Pembrolizumab Post-Nephrectomy Extends Distant Metastasis-Free Survival, PFS2 in RCC

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Toni K. Choueiri, MD, explains significant findings from the long-term efficacy analysis of the KEYNOTE-564 study and highlights the significance of these data for the field of RCC.

Toni K. Choueiri, MD

Toni K. Choueiri, MD

Adjuvant pembrolizumab (Keytruda) continues to show improved disease-free survival (DFS) in patients with renal cell carcinoma (RCC) following nephrectomy, also demonstrating prolonged distant metastasis-free survival (DMFS), time to first subsequent treatment, and time to second disease progression (PFS2), according to Toni K. Choueiri, MD.

The phase 3 KEYNOTE-564 trial (NCT03142334) investigated adjuvant pembrolizumab in patients with clear cell RCC who are at an increased risk of recurrence after nephrectomy. The study results demonstrated improved DFS with pembrolizumab compared with placebo. A post-hoc exploratory efficacy analysis of the trial, which was presented at the 2022 ASCO Annual Meeting, showed a 24-month DMFS rate of 80.1% with pembrolizumab vs 69.9% with placebo, as well as a 24-month time to first subsequent treatment rate of 86.5% and 79.3%, respectively. Additionally, pembrolizumab elicited a 30-month PFS2 rate of 92.5% vs 86.1% with placebo.1

“It’s important for the general oncology audience, nursing staff, and all health care providers who deal with oncology and kidney cancer to know that adjuvant pembrolizumab is now an option for patients to decrease the risk of disease recurrence,” Choueiri said in an interview with OncLive®.

In the interview, Choueiri explained significant findings from the long-term efficacy analysis of the KEYNOTE-564 study and highlighted the significance of these data for the field of RCC.

Choueiri is the medical director of International Strategic Initiatives, the director of the Lank Center for Genitourinary Oncology, the director of the Kidney Cancer Center, and a senior physician at Dana-Farber Cancer Institute. He is also the Jerome and Nancy Kohlberg Chair and Professor of Medicine at Harvard Medical School.

OncLive®: What served as the rationale for this post-hoc analysis of the KEYNOTE-564 trial and what key end points were explored?

Choueiri: The KEYNOTE-564 trial was featured for the first time in the plenary session of the 2021 ASCO Annual Meeting, which showed that adjuvant immunotherapy with the immune checkpoint inhibitor pembrolizumab improved DFS compared with placebo.

In this long-term analysis, presented 1 year later, we decided to explore some post-hoc analyses related to other important end points while waiting for the overall survival [OS] data on this study. We explored 3 important end points: DMFS, which is the time from metastatic disease to any cause of death; time to first subsequent drug treatment, which is the time to first subsequent therapy or any cause of death; and PFS2, which is the time from randomization to progression, next line of therapy, or any cause of death. We used the median time from randomization to data cutoff of 30.1 months for this analysis.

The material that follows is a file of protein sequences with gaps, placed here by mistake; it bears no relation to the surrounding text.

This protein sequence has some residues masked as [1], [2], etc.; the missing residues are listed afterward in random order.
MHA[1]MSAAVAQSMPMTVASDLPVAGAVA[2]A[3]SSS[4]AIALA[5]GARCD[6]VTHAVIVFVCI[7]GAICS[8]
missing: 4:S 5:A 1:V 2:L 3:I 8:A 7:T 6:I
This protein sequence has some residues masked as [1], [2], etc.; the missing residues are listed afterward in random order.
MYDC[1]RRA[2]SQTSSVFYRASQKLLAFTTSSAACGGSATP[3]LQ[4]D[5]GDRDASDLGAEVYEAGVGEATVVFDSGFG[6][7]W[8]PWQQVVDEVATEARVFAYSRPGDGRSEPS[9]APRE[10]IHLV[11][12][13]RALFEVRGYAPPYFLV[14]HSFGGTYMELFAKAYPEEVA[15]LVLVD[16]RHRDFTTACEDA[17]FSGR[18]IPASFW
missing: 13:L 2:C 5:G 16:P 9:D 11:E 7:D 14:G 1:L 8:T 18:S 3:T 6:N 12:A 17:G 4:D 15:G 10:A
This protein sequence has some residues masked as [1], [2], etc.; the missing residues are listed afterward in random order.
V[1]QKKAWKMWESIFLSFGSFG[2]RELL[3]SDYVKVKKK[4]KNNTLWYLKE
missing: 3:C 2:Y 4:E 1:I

All 3 end points showed a statistically significant and clinically meaningful difference [favoring pembrolizumab], with hazard ratios ranging from 0.57 to 0.67. We concluded that these new end points are consistent with the primary analysis of DFS, and they affirm the clinical benefit of adjuvant pembrolizumab and further support the use of adjuvant pembrolizumab after nephrectomy as a standard of care in patients with localized RCC who are at an increased risk for recurrence.

What are the next steps for this research?

We continue to gather long-term efficacy data. The secondary end point of OS is extremely important. Soon, hopefully, we’ll embark on looking at specific biomarkers. We also continue to gather data about long-term safety in this study.

Have safety data remained consistent with previous findings from this study?

Yes. Between 24.1 and 30.1 months of follow up, [a difference of 6 months], we didn’t see any change in steroid use or adverse effects in patients receiving adjuvant pembrolizumab.

What does the future look like for pembrolizumab in RCC?

Pembrolizumab was approved [on November 17, 2021] by the FDA in the population of high-risk RCC. Now, we’re trying to [discern more details with this agent]. We launched the [phase 3] LITESPARK-022 trial [NCT05239728], where the control arm is not placebo anymore but adjuvant pembrolizumab. That trial is just opening to accrual. It’s an international study where the experimental arm is pembrolizumab plus the HIF-2α inhibitor belzutifan [Welireg], which has shown activity in metastatic disease.

What other exciting information was presented at ASCO?

There were many interesting topics in the plenary session and in my field of genitourinary cancer. Many studies in the adjuvant setting [were presented], as well as some analyses in the metastatic setting that were quite intriguing. It was a great meeting.

Reference

Choueiri TK, Tomczak P, Park SH, et al. Adjuvant pembrolizumab for postnephrectomy renal cell carcinoma (RCC): expanded efficacy analyses from KEYNOTE-564. J Clin Oncol. 2022;40(suppl 16):4512. doi:10.1200/JCO.2022.40.16_suppl.4512

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